The European Union today outlined plans to ease customs formalities for ships transporting goods between its 28 member states.
The European Commission, the EU’s executive, said the simpler rules would reduce red tape, cut delays in port and make short sea shipping more competitive with trucking, which dominates transport across the continent.
The Commission said the “Blue Belt” plan, which is due to take effect in 2015, will create a single transport area for shipping.
“Europe is faced with major challenges in terms of rising congestion and pollution,” said EU Transport Commissioner Siim Kallas.
“We need short sea shipping to fulfil its potential and provide a low cost, environmentally friendly transport solution, taking more goods off [trucks] and off our congested roads.”
The Commission said it is responding to complaints by freight forwarder and exporters that if they choose to send goods across Europe by short sea shipping, the heavy administrative burden at ports causes additional costs and significant delays; ships can wait for hours and sometimes days in ports for customs clearance.
Ships operating services on regular routes within the EU and transporting mainly EU cargoes already benefit from easier customs regulations.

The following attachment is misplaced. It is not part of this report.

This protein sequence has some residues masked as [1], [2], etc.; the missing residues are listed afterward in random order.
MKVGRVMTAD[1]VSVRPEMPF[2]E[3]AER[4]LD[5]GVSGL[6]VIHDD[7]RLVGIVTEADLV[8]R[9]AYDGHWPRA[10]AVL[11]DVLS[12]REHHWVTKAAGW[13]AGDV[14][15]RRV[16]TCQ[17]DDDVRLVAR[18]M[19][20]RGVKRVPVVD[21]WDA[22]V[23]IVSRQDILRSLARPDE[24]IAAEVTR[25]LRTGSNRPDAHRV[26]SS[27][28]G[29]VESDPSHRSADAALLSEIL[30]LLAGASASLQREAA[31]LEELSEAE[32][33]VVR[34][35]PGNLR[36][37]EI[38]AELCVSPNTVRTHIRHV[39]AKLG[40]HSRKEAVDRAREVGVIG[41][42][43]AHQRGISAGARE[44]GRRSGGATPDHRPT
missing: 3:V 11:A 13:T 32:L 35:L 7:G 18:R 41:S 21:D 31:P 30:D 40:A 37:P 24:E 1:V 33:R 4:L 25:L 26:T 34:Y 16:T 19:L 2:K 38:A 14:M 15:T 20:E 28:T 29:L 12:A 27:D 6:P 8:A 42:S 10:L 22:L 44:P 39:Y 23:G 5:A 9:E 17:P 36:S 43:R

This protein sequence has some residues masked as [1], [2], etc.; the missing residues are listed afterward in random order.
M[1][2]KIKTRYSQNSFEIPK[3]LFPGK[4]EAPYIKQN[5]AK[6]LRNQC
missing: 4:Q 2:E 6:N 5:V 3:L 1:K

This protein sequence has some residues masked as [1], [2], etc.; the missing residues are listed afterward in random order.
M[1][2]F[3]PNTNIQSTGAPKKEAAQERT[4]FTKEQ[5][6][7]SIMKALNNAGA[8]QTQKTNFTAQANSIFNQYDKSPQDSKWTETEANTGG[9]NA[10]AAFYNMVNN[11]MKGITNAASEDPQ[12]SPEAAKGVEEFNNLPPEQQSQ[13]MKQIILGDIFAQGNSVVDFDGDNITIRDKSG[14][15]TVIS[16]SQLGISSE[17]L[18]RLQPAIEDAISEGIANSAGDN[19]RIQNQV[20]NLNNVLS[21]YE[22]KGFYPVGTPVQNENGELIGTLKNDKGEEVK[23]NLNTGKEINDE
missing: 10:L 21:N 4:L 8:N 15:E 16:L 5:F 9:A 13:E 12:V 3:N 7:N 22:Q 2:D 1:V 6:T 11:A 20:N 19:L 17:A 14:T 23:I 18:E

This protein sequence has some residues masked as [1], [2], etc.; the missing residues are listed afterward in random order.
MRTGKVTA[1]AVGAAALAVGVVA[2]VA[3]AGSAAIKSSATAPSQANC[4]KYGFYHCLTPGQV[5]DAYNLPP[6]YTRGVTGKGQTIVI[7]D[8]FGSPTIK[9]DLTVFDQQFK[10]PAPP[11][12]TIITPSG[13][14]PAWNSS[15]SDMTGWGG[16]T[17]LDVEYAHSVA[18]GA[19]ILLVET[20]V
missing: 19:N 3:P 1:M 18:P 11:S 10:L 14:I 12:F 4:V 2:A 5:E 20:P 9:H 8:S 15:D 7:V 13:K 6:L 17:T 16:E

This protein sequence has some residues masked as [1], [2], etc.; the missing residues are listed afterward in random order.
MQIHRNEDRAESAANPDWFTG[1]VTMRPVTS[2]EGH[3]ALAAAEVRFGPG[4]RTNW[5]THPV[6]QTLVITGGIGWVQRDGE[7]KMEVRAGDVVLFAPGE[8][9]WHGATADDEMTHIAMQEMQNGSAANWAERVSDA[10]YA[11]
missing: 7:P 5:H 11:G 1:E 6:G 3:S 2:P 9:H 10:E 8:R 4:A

The Commission plans to make the procedures shorter and more flexible and cut the consultation time for member states seeking to apply easier customs rules to 15 days from 45 days at present.
Shipping lines will also be able to apply in advance for customs authorization from member states to launch potential services to save time if markets opportunities arise.
The Commission also plans to introduce by the end of the year a harmonized electronic declaration to enable the 90 percent of ships that carry both EU and non-EU cargoes and call at non-EU ports — for example, in Norway, North Africa and Russia — to provide information about the status of cargoes to customs officials.